Seafood Restaurants in Edgewater

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  • Luke's Lobster
    ####Luke's Lobster When Luke Holden encountered his first New York lobster roll, he couldn't believe his eyes. At around $20, it was over priced, drowning in mayo, and over-stuffed with celery––nothing like the seafood he had become accustomed to while growing up Cape Elizabeth, Maine. Luckily for New Yorkers, Luke was a life-long lobsterman and new exactly what he needed to do. He phoned his father, the owner of a seafood processing company, and together, they devised a plan. Thanks to longstanding relationships with Maine fisherman, Luke was able to arrange to have fresh lobster meat sent directly to him, steamed and sealed in air-tight packages just a few hours after being plucked from the ocean. Once the fresh catches arrive at Luke’s Lobster, Luke and his chef fold a full quarter-pound of the tender morsels into the toasted, Maine-style rolls that were lauded by The New Yorker. A tiny smear of mayo allows the lobster to shine through, enhanced simply with a light sprinkling of butter, lemon, and secret spices. Crab and shrimp rolls come similarly garnished, though the seafood is so fresh that Luke's even gives diners the option to skip all the extra stuff and let the meat stand on its own. Those who have extra room can sample New England Clam Chowder, made in Maine from the seafood processed at Luke's family's company or wash the briny goodness down with a Maine Root Soda, which offers up hints of blueberry, orange, ginger, and the rich, Maine soil from whence it sprang.
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    426 Amsterdam Avenue
    New York, NY US
  • Marea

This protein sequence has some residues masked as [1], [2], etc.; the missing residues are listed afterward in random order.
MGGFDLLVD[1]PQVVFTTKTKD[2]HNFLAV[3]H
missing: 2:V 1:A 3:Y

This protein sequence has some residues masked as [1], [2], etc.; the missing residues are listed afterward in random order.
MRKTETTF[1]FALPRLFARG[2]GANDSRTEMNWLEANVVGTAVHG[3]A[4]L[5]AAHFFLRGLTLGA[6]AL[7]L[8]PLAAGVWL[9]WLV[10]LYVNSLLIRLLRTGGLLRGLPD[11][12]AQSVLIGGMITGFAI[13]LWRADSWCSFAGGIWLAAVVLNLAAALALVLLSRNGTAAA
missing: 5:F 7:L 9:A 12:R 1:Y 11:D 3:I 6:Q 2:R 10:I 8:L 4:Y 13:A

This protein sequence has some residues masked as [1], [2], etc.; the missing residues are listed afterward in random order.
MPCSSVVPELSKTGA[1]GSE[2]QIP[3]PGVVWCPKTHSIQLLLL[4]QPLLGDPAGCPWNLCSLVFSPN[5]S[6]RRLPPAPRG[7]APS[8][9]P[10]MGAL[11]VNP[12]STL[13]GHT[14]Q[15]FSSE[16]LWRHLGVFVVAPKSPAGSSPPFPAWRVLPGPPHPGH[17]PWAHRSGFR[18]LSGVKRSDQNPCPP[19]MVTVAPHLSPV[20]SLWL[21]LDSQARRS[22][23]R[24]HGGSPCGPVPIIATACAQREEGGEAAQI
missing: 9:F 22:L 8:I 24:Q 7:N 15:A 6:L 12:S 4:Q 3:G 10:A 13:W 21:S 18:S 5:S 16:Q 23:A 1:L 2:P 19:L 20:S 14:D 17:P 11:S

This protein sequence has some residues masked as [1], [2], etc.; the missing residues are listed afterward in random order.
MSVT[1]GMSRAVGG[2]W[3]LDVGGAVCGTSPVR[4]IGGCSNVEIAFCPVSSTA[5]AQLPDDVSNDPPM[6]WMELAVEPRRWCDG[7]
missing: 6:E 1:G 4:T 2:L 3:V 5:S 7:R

Marea Ristorante Marea means “tide” in Italian, hinting at the restaurant’s concentration: seafood, especially seafood plucked from the four bodies of water that surround the bottom of the boot-shaped peninsula. The menu comes courtesy of chef and owner Michael White, who New York Times critic Sam Sifton lauded like so: “He cooks Italian food as if it were purely American: big and bold.” Though diners can select specific plates from the eatery’s extensive menu—fusilli with braised octopus, lobster ravioli, salt-baked Italian wild bass—the staff recommends the four-part, prix-fixe menu. This menu includes a crudo, ostriche, or antipasto; pasta; fish or meat; and a dessert, such as almond milk panna cotta with black mission fig or the semifreddo di niccola, with dark chocolate, piedmont hazelnut, and a partial serving of freddo. The highbrow reputation of Marea Ristorante’s cuisine is matched only by the restaurant’s atmosphere. The bar, backed by a rippled amber wall resembling underwater rock formations, competes for attention with white tablecloths that pop next to dark, wood-grained booths. Llittle touches add an extra-layer of refinement to the dining room, including silver-dipped conches and nautiluses that sit on the windowsills in shiny homage to the sea. It all adds up to an appealing eatery Zagat named New York City’s Best Italian Restaurant in 2012.